The changing role of HR
If job titles were the sole indicator of HR recruitment trends, 2013 would be the year of opportunities in learning and development, organisation development, reward and compensation and benefits. But beyond the obvious technical skills implied by job title, is commerciality on the list of attributes in demand?
John Malley, group HR director at Mott MacDonald, says: “There is certainly a growing demand for good L&D people, but also for commercially minded generalists with strengths in L&D and talent development.” This suggests that more organisations are being forced to take a commercial view of their HR teams and generalists are being expected to take more into their remit, controlling the play as business partners and working seamlessly with specialists in the centres of excellence.
Reward professionals are also now expected to be more versatile in their approach. According to Malley: “Reward experts are back in demand and global mobility is a key component of their role”. There also appears to be a trend for organisations to bring global mobility in-house.
Data savvy in demand
Another strand in the evolution of the traditional compensation and benefits role is data analysis. Di Hopper, former UK HR director at Promethean, uses sound metrics as a basis for influencing and supporting decisions for change to key stakeholders. “By creating clear data using web-enabled applications, you allow HR professionals to have commercial conversations with the business,” she says, “but finding this capability and skill set across HR is difficult, and requires looking outside the traditional C&B talent pool.”
Independent consultant Derek Massie, until recently senior vice-president of HR at Seadrill Management AS, agrees. “The more challenging HR roles I recruit for are in key specialist areas such as C&B,” he says. “It’s difficult to find HR generalists with commercial nous that will immerse themselves in understanding the key business drivers, issues and results. It requires wanting to see and be a part of the bigger picture. The best HR people have a passion for business and are technically strong.”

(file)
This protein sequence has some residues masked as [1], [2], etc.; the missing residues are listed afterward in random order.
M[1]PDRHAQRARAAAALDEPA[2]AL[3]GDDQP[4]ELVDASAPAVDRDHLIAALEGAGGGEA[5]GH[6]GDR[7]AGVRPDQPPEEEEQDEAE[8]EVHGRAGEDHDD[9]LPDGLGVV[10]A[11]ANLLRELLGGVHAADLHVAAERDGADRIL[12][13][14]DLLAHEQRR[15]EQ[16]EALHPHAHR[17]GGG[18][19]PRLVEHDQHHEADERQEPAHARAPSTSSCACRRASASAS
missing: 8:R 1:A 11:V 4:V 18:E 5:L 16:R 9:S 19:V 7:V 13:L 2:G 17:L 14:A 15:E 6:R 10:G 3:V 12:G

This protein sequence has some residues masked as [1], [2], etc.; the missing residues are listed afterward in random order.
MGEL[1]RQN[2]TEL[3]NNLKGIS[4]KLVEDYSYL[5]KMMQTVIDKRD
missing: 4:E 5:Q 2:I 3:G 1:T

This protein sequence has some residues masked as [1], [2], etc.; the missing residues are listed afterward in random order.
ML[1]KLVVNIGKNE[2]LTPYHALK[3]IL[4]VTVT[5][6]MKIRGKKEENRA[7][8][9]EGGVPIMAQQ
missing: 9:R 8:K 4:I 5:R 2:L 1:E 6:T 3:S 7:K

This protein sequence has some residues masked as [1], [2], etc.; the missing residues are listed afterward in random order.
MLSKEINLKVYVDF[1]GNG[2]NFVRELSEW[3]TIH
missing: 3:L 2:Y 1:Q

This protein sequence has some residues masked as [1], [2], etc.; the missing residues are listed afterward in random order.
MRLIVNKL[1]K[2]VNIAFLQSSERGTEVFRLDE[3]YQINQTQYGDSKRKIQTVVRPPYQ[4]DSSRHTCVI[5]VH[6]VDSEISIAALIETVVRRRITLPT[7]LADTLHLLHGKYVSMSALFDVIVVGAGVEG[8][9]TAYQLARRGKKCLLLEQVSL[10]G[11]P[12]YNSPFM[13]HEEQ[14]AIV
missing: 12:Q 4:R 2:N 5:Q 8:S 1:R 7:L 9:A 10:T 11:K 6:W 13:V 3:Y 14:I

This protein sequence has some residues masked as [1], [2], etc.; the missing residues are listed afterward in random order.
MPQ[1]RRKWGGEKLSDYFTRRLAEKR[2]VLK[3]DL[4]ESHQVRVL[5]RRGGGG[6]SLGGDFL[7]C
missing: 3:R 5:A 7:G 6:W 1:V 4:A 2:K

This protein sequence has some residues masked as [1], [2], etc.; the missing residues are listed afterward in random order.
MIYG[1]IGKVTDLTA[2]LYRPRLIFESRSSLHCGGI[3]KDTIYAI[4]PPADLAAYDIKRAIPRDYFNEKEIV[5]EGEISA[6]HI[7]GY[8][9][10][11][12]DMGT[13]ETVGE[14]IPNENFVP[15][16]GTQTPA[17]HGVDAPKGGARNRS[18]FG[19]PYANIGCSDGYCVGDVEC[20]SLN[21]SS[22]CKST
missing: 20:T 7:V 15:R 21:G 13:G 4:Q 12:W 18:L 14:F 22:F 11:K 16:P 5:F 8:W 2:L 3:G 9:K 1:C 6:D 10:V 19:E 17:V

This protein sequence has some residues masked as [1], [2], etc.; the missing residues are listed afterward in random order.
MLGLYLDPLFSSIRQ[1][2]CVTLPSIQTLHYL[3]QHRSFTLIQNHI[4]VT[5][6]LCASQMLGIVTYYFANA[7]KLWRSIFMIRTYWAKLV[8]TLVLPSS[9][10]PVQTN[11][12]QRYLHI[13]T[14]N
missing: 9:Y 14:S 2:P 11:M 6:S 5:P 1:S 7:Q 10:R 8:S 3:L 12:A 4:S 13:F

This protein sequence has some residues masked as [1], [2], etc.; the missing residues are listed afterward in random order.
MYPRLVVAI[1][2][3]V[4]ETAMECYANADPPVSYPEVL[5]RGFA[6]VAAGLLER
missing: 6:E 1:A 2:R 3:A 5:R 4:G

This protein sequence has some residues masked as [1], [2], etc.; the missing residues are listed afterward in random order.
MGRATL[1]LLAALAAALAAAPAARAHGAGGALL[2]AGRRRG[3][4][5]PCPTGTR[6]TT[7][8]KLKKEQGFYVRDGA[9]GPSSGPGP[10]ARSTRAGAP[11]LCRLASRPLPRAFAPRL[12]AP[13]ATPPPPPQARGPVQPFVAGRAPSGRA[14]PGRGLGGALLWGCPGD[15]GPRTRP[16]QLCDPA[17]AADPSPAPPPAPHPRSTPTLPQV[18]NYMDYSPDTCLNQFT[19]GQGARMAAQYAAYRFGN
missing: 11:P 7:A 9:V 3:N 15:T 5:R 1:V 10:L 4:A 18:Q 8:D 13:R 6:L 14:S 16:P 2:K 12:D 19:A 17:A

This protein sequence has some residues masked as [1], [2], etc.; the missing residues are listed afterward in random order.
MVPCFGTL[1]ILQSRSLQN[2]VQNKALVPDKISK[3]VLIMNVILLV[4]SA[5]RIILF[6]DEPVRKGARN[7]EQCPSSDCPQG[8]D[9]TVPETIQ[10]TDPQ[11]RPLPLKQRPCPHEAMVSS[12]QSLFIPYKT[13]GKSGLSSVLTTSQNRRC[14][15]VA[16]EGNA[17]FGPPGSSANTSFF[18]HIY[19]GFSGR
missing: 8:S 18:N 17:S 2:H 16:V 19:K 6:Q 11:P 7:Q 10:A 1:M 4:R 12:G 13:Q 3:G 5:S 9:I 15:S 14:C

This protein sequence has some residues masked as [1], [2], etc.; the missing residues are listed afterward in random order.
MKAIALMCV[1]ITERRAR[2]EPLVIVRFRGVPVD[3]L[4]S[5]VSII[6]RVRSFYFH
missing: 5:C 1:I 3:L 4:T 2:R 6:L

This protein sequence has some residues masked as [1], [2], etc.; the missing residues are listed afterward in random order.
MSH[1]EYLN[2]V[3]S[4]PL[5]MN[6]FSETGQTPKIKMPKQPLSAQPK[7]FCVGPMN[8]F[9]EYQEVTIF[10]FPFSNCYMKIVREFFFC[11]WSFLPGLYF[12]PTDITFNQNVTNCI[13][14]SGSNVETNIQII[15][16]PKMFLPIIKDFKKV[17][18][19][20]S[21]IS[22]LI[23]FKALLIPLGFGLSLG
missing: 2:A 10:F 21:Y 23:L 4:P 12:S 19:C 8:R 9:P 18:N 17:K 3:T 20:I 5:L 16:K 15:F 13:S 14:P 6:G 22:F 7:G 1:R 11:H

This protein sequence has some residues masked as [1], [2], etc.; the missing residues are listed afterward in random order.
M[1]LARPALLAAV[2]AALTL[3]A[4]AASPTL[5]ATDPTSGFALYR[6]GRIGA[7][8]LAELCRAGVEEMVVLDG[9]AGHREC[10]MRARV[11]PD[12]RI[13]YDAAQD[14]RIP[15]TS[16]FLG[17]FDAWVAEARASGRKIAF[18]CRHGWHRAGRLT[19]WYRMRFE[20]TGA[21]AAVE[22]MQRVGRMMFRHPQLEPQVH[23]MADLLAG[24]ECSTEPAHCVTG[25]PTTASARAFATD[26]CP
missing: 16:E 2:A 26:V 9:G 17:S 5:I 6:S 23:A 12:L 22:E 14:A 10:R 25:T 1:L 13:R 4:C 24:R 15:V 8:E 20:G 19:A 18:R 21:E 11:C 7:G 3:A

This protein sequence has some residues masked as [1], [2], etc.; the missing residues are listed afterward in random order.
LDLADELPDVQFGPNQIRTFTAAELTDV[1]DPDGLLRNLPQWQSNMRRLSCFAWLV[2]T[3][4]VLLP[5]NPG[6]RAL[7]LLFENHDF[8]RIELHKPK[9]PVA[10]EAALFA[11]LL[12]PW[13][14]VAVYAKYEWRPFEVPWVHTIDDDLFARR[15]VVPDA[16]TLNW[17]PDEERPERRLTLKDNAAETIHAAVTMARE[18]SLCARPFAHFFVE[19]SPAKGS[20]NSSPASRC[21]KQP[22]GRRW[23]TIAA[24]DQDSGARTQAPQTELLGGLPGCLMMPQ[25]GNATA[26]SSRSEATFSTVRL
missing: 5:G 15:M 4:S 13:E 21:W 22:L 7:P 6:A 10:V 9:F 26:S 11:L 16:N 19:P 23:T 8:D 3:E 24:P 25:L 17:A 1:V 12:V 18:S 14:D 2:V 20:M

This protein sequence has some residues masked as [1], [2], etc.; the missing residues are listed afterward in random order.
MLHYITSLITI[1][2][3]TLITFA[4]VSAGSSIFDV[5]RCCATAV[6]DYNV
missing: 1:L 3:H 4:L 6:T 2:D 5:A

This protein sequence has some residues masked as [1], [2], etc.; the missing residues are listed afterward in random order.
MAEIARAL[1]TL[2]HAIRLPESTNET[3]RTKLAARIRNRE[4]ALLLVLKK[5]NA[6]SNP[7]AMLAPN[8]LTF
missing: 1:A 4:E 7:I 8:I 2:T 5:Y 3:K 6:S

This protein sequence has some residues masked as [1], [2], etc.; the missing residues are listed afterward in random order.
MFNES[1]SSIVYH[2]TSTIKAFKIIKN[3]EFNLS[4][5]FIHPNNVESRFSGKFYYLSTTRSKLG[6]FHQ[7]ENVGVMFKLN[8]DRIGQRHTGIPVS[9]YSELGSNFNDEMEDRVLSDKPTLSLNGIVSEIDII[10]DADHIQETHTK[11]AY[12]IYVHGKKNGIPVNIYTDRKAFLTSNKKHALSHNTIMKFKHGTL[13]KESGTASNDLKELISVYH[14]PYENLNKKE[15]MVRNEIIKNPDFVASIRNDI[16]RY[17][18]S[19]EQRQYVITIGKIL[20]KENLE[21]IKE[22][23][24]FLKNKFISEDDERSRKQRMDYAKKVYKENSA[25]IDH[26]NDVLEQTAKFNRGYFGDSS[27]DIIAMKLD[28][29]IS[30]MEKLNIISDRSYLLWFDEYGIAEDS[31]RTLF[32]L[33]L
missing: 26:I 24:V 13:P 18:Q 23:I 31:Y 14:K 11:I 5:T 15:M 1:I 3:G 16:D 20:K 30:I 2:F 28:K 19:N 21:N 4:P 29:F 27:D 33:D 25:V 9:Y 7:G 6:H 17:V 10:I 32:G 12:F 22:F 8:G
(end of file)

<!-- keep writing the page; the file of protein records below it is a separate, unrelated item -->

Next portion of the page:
Malley believes that the most valued business partners are those that can demonstrate technical proficiency and have in-depth business discussions with line management. In larger multinational organisations, the challenges are more global. He adds: “There’s a growing need for HR teams that can embrace opportunities to work in other environments.”
Think outside the box
His advice to organisations that are currently recruiting is to engage high quality candidates by highlighting the type of organisation they are, and how and why a candidate’s skills will be used. Organisations should also clearly define the value they want from their hires over the longer term. “Don’t always take the easy option or obvious fit,” he says. “There seems to be a trend for taking on individuals looking to make a lateral move, but the real value comes from hiring individuals with strong skill sets where there is alignment in attitude, vision, culture and commerciality.”
Massie believes that the recruitment process can be improved by selecting the right recruiters and discussing rates before forming partnerships with them. He explains: “Let them get to know your business, give them access to the wider team and hiring line managers, and treat them as an extension of your resources. Be open-minded about seeing candidates from outside the sector or your brief.”
Set realistic expectations
From speaking with senior HR leaders, we see that versatility, a global mindset, and above all, commerciality feature heavily in conversation. However, organisations are struggling to find these in the talent pool and, too often, fall into the trap of recruiting according to skills fit. So it’s surprising that a significant gap persists between the rhetoric of needing to be commercial and the acceptance among many HR professionals that development in this area is essential.
As 2013 promises to deliver more challenges to the economy, we once more ask HR professionals: “What do you now consider as the most important area to develop?”